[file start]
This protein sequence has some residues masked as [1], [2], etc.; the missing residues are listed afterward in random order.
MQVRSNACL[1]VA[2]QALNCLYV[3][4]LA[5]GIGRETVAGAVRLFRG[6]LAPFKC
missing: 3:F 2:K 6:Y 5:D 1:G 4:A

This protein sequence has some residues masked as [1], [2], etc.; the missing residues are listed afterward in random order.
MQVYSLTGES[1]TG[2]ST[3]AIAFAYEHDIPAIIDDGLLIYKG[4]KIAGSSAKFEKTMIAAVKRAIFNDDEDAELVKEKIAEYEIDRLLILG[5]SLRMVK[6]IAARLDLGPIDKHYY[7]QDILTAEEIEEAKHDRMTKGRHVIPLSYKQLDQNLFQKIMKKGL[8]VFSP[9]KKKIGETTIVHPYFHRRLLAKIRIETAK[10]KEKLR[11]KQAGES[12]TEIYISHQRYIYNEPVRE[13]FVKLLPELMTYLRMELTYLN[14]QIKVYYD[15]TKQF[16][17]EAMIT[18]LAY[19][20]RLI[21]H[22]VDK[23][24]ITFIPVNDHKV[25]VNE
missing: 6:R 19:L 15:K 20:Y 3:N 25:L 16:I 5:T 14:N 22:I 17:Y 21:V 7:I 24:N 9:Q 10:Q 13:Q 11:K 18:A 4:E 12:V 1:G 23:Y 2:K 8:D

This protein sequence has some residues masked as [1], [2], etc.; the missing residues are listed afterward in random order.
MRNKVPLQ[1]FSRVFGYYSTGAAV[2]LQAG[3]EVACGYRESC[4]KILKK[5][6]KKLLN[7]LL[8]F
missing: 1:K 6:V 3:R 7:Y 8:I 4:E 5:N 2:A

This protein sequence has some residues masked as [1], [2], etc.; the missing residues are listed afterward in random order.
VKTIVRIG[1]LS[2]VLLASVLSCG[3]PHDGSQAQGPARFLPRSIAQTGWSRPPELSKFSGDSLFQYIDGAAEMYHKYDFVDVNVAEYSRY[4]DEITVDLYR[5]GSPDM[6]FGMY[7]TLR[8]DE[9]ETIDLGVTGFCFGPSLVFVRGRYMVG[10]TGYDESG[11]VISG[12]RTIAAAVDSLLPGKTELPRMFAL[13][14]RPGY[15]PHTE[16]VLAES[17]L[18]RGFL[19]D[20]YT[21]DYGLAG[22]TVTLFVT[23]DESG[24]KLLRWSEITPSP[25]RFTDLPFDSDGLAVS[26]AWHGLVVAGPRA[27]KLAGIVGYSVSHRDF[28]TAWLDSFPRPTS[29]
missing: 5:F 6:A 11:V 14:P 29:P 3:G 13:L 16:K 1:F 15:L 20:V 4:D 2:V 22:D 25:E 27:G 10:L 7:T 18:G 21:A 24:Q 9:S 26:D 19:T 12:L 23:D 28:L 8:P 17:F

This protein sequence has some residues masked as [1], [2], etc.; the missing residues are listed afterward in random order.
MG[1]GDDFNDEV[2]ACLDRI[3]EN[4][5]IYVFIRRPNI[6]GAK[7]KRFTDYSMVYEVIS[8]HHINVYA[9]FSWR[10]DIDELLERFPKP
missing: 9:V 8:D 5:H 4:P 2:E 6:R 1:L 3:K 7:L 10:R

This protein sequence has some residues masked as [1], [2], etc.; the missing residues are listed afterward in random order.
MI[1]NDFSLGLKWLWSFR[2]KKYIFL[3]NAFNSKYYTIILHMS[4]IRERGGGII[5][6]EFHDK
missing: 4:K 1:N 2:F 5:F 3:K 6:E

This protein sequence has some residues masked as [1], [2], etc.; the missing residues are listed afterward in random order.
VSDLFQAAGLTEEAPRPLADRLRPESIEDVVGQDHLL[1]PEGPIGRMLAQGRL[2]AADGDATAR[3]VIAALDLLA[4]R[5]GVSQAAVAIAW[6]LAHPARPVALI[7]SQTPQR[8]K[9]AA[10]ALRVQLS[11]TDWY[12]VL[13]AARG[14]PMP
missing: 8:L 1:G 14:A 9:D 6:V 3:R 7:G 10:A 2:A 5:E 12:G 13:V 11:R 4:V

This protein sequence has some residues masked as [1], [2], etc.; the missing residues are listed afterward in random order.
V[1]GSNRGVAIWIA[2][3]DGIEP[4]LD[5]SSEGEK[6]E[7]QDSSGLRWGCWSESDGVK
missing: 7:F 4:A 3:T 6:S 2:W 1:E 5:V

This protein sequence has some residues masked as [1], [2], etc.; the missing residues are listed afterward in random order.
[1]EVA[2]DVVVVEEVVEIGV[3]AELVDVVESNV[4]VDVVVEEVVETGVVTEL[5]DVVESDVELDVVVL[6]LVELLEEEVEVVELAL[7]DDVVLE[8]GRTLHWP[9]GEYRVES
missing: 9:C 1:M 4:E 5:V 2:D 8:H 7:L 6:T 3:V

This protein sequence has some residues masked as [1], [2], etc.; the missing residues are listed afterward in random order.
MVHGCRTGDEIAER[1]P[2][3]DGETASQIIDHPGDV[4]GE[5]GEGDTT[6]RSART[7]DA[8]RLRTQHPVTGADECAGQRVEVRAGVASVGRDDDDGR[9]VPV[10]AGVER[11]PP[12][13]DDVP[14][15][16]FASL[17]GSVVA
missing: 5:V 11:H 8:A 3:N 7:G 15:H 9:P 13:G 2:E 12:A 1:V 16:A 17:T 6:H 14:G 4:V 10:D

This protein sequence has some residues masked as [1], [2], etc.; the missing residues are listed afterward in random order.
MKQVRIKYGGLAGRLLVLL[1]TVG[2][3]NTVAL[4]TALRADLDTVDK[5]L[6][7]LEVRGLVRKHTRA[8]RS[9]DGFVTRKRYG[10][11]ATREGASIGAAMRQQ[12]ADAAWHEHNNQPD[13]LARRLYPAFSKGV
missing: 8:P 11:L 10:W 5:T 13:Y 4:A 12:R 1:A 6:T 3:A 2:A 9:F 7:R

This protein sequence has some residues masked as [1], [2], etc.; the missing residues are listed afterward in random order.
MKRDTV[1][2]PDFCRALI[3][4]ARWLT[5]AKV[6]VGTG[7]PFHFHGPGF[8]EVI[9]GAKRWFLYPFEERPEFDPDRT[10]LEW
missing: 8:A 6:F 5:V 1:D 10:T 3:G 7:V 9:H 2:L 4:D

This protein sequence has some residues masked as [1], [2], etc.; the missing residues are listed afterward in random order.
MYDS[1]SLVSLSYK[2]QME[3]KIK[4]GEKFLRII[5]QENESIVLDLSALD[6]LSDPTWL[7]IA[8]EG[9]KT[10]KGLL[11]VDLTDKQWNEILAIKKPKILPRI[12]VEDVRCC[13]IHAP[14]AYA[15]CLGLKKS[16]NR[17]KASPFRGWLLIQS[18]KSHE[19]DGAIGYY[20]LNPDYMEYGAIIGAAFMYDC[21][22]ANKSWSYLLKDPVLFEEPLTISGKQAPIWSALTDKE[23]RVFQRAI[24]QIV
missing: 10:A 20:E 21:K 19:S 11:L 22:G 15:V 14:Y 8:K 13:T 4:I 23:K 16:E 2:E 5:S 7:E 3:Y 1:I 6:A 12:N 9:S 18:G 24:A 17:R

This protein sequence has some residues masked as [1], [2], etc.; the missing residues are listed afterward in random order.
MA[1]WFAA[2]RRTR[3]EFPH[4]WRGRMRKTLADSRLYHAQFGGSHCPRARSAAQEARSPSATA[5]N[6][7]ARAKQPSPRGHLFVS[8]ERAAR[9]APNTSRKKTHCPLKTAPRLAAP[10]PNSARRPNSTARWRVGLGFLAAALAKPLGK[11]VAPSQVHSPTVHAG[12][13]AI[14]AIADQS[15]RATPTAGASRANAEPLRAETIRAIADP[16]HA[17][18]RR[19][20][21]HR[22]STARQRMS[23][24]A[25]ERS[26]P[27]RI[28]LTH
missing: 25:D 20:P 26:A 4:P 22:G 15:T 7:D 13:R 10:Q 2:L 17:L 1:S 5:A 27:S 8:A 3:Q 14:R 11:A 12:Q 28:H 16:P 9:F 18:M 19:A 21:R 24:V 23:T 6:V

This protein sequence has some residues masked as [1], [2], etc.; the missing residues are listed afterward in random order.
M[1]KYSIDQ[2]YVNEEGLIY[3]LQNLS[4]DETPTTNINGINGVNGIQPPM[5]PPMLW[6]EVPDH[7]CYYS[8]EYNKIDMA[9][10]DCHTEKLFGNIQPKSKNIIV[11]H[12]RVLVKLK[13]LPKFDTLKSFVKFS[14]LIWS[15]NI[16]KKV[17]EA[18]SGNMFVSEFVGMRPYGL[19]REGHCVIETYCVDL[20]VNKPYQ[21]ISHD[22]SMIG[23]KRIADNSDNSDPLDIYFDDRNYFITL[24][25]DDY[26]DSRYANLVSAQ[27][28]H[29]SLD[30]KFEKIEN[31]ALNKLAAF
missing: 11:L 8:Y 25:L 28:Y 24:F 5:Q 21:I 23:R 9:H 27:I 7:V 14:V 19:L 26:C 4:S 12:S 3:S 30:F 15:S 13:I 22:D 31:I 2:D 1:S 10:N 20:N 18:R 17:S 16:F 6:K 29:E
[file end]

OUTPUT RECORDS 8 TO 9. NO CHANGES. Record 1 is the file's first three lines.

This protein sequence has some residues masked as [1], [2], etc.; the missing residues are listed afterward in random order.
V[1]GSNRGVAIWIA[2][3]DGIEP[4]LD[5]SSEGEK[6]E[7]QDSSGLRWGCWSESDGVK
missing: 7:F 4:A 3:T 6:S 2:W 1:E 5:V

This protein sequence has some residues masked as [1], [2], etc.; the missing residues are listed afterward in random order.
[1]EVA[2]DVVVVEEVVEIGV[3]AELVDVVESNV[4]VDVVVEEVVETGVVTEL[5]DVVESDVELDVVVL[6]LVELLEEEVEVVELAL[7]DDVVLE[8]GRTLHWP[9]GEYRVES
missing: 9:C 1:M 4:E 5:V 2:D 8:H 7:L 6:T 3:V